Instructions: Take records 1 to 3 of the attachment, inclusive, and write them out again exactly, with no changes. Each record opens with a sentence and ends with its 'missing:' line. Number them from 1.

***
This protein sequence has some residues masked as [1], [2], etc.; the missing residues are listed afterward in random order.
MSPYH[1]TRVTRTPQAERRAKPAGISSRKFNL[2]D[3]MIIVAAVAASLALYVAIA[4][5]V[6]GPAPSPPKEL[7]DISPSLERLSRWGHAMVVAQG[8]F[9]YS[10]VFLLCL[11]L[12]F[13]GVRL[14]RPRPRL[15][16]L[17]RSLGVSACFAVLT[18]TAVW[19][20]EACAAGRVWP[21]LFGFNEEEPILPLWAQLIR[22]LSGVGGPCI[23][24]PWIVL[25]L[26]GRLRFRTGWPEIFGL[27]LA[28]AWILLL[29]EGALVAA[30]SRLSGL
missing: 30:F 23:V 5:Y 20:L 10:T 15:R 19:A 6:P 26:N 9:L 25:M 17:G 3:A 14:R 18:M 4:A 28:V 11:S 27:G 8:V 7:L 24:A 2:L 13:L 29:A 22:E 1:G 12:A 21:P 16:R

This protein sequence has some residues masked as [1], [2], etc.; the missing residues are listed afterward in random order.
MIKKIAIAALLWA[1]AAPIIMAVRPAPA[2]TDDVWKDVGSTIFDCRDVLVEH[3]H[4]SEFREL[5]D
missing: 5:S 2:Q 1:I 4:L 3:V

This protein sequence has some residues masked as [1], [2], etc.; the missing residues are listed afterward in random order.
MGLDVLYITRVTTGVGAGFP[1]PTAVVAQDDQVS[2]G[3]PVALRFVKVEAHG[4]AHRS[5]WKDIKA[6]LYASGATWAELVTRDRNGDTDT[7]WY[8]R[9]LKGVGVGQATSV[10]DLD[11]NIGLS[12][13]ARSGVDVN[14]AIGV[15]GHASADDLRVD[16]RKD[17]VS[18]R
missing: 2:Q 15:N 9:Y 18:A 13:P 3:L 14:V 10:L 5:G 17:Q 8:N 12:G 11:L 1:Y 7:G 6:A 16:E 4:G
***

This protein sequence has some residues masked as [1], [2], etc.; the missing residues are listed afterward in random order.
MSPYH[1]TRVTRTPQAERRAKPAGISSRKFNL[2]D[3]MIIVAAVAASLALYVAIA[4][5]V[6]GPAPSPPKEL[7]DISPSLERLSRWGHAMVVAQG[8]F[9]YS[10]VFLLCL[11]L[12]F[13]GVRL[14]RPRPRL[15][16]L[17]RSLGVSACFAVLT[18]TAVW[19][20]EACAAGRVWP[21]LFGFNEEEPILPLWAQLIR[22]LSGVGGPCI[23][24]PWIVL[25]L[26]GRLRFRTGWPEIFGL[27]LA[28]AWILLL[29]EGALVAA[30]SRLSGL
missing: 30:F 23:V 5:Y 20:L 10:T 15:R 19:A 6:P 26:N 9:L 25:M 17:G 3:A 14:R 18:M 4:A 28:V 11:S 27:G 8:V 7:L 24:A 2:L 13:L 29:A 22:E 1:G 12:A 21:P 16:R

This protein sequence has some residues masked as [1], [2], etc.; the missing residues are listed afterward in random order.
MIKKIAIAALLWA[1]AAPIIMAVRPAPA[2]TDDVWKDVGSTIFDCRDVLVEH[3]H[4]SEFREL[5]D
missing: 5:S 2:Q 1:I 4:L 3:V

This protein sequence has some residues masked as [1], [2], etc.; the missing residues are listed afterward in random order.
MGLDVLYITRVTTGVGAGFP[1]PTAVVAQDDQVS[2]G[3]PVALRFVKVEAHG[4]AHRS[5]WKDIKA[6]LYASGATWAELVTRDRNGDTDT[7]WY[8]R[9]LKGVGVGQATSV[10]DLD[11]NIGLS[12][13]ARSGVDVN[14]AIGV[15]GHASADDLRVD[16]RKD[17]VS[18]R
missing: 2:Q 15:N 9:Y 18:A 13:P 3:L 14:V 10:L 5:G 17:Q 8:N 12:G 11:L 1:Y 7:G 6:A 16:E 4:G